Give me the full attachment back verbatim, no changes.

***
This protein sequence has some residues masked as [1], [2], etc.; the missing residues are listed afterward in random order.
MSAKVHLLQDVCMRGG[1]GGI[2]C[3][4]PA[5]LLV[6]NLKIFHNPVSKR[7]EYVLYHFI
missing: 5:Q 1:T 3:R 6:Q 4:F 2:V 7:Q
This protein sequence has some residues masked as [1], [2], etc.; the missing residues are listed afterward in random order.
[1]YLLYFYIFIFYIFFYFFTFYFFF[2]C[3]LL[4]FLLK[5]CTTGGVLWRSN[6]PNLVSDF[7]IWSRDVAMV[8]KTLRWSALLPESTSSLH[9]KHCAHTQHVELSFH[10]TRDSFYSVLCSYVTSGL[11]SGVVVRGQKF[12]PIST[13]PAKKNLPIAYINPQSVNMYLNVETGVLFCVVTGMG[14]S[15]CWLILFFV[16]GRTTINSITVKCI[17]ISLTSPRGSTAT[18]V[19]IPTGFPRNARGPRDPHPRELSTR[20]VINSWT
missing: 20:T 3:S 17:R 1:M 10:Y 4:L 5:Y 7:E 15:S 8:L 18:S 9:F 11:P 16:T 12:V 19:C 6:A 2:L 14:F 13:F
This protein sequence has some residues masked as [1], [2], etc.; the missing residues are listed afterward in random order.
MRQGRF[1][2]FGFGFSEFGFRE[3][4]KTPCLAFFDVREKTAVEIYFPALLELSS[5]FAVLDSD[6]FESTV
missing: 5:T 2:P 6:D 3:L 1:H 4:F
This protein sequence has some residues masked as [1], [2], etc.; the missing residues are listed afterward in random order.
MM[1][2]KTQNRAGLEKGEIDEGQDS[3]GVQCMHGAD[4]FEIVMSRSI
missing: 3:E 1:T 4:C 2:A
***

This protein sequence has some residues masked as [1], [2], etc.; the missing residues are listed afterward in random order.
MSAKVHLLQDVCMRGG[1]GGI[2]C[3][4]PA[5]LLV[6]NLKIFHNPVSKR[7]EYVLYHFI
missing: 5:Q 1:T 3:R 6:Q 4:F 2:V 7:Q
This protein sequence has some residues masked as [1], [2], etc.; the missing residues are listed afterward in random order.
[1]YLLYFYIFIFYIFFYFFTFYFFF[2]C[3]LL[4]FLLK[5]CTTGGVLWRSN[6]PNLVSDF[7]IWSRDVAMV[8]KTLRWSALLPESTSSLH[9]KHCAHTQHVELSFH[10]TRDSFYSVLCSYVTSGL[11]SGVVVRGQKF[12]PIST[13]PAKKNLPIAYINPQSVNMYLNVETGVLFCVVTGMG[14]S[15]CWLILFFV[16]GRTTINSITVKCI[17]ISLTSPRGSTAT[18]V[19]IPTGFPRNARGPRDPHPRELSTR[20]VINSWT
missing: 20:T 3:S 17:R 1:M 10:Y 4:L 5:Y 7:E 15:S 8:L 18:S 9:F 11:P 16:T 12:V 19:C 6:A 2:L 14:F 13:F
This protein sequence has some residues masked as [1], [2], etc.; the missing residues are listed afterward in random order.
MRQGRF[1][2]FGFGFSEFGFRE[3][4]KTPCLAFFDVREKTAVEIYFPALLELSS[5]FAVLDSD[6]FESTV
missing: 5:T 2:P 6:D 3:L 1:H 4:F
This protein sequence has some residues masked as [1], [2], etc.; the missing residues are listed afterward in random order.
MM[1][2]KTQNRAGLEKGEIDEGQDS[3]GVQCMHGAD[4]FEIVMSRSI
missing: 3:E 1:T 4:C 2:A